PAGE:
Taoiseach denies Government targeting autistic children

Wed, Apr 25, 2012, 01:00

TAOISEACH Enda Kenny has rejected charges that the Government is deliberately targeting autistic children for social welfare cuts.

He told Fianna Fáil leader Micheál Martin there was an evaluation process “for every entitlement or allowance” and that included “an eligibility of conditions that apply”. But he added: “I reject out of hand your assertion that the Government is targeting autistic children to remove deliberately a consideration from them that they currently have.”

During Leaders’ Questions Mr Martin said nearly 50 per cent of children with autism and serious special needs had lost their domiciliary care allowance. Probably every TD in the Dáil had met parents of children who had lost the allowance, a monthly payment to the parent or carer of a child with a disability who requires substantially more care and attention than another child of the same age.

The Fianna Fáil leader referred to “a most insulting comment” in a letter a parent received from the Department of Social Protection. The letter said “the needs of your child are not greater than the need of any average six year old”. He claimed Minister for Social Protection Joan Burton had refused to meet parents protesting yesterday outside Leinster House and a meeting was cancelled 20 minutes before it was due to take place.

Since the Government announced a review of domiciliary care allowances a year ago there “has been a relentless assault on children with special needs and the domiciliary care allowance and this is unacceptable and wrong”, Mr Martin said. And the response of the department “betrays a lack of any idea of what issues and challenges are faced by a child with autism”. He added that “for some reason these children have been targeted in this review of the domiciliary care allowance”. When combined with cuts in the family income supplement and the carer’s allowance, “this is having a devastating impact on the families concerned”.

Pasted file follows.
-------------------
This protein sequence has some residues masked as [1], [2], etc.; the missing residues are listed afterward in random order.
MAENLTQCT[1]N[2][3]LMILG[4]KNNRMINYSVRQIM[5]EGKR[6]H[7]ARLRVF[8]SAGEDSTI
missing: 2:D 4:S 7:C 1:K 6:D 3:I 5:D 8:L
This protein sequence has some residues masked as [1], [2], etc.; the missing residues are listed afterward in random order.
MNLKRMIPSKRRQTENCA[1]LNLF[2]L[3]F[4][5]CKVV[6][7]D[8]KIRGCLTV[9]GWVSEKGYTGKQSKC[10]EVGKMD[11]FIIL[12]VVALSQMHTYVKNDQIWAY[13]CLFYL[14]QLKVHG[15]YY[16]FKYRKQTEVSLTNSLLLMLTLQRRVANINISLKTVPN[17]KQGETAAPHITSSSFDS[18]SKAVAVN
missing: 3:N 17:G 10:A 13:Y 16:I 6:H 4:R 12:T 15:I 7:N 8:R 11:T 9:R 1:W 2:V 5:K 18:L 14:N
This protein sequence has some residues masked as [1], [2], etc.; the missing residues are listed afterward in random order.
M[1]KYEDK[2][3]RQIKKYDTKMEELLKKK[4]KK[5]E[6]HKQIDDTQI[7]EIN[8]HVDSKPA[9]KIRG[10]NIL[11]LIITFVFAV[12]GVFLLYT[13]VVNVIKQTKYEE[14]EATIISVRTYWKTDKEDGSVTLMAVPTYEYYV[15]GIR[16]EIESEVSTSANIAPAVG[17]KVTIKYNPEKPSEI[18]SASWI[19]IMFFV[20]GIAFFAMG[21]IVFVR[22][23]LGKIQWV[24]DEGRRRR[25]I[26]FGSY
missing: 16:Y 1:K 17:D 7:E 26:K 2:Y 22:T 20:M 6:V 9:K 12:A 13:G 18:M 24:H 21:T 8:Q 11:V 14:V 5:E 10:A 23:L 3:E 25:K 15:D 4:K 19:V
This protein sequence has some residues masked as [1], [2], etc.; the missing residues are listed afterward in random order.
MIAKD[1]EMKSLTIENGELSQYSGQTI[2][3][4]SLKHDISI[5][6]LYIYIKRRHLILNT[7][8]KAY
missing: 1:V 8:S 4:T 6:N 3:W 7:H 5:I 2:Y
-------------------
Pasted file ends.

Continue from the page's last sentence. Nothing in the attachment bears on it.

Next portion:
Accusing the Taoiseach of being “out of touch with these issues”, he said since the system moved from the Department of Health to Social Protection “it is clear there is a deliberate policy afoot to target children with autism” by removing their allowance.

Mr Kenny repeatedly rejected the charge that the Minister for Social Protection and the Government were targeting autistic children, but said he would be happy to ask the Minister to respond to correspondence Mr Martin had received from the parents of children with autism.